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  1. Boris Tatarenko's Avatar
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    #1

    to head for vs. be headed for

    I always wanted to ask you what the difference between these two sentences is.

    1) I'm heading for the bus stop. Are you with me?
    2) I'm headed for the bus stop. Are you with me?
    Please, correct all my mistakes. I should know English perfectly and if you show me my mistakes I will achieve my dream a little bit faster. A lot of thanks.

    Not a teacher nor a native speaker.

  2. Raymott's Avatar
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    #2

    Re: to head for vs. be headed for

    They would usually mean the same.
    However, if it's only a plan (you are not yet headed there), I'd use "heading" because that can have some suggestion of futurity about it.

  3. Boris Tatarenko's Avatar
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    #3

    Re: to head for vs. be headed for

    I see what you're saying. Can it also be a regional difference? For example, "be headed" is more common in the US whereas "be heading" is more widely used in the UK? What do you think?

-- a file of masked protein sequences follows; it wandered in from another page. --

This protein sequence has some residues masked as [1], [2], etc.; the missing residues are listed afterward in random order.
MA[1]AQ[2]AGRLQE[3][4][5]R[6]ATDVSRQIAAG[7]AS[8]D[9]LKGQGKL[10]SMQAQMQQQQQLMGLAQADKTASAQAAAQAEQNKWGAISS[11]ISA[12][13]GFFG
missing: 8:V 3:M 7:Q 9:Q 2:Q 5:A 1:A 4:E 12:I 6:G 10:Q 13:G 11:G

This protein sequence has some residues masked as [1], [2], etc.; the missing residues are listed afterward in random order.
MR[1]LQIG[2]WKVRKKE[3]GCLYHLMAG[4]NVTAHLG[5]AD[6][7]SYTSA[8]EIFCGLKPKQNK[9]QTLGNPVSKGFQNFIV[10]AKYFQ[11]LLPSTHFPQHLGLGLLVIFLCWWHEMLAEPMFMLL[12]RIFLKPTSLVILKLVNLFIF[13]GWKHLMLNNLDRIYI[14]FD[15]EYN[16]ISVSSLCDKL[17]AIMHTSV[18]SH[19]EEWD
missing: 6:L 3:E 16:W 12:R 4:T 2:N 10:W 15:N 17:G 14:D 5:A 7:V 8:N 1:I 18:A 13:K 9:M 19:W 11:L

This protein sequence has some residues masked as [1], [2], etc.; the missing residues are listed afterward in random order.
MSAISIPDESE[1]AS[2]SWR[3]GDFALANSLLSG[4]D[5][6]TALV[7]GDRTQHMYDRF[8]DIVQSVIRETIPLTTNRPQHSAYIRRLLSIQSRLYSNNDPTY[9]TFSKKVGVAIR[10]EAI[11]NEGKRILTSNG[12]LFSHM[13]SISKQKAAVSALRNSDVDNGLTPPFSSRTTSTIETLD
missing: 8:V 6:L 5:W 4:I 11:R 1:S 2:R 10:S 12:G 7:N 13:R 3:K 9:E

Please, correct all my mistakes. I should know English perfectly and if you show me my mistakes I will achieve my dream a little bit faster. A lot of thanks.

    Not a teacher nor a native speaker.

  4. Raymott's Avatar
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    #4

    Re: to head for vs. be headed for

    Probably not. We use both in Aus.

  5. Piscean's Avatar
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      • Czech Republic
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    • Join Date: Jul 2015
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    #5

    Re: to head for vs. be headed for

    We use both in BrE.

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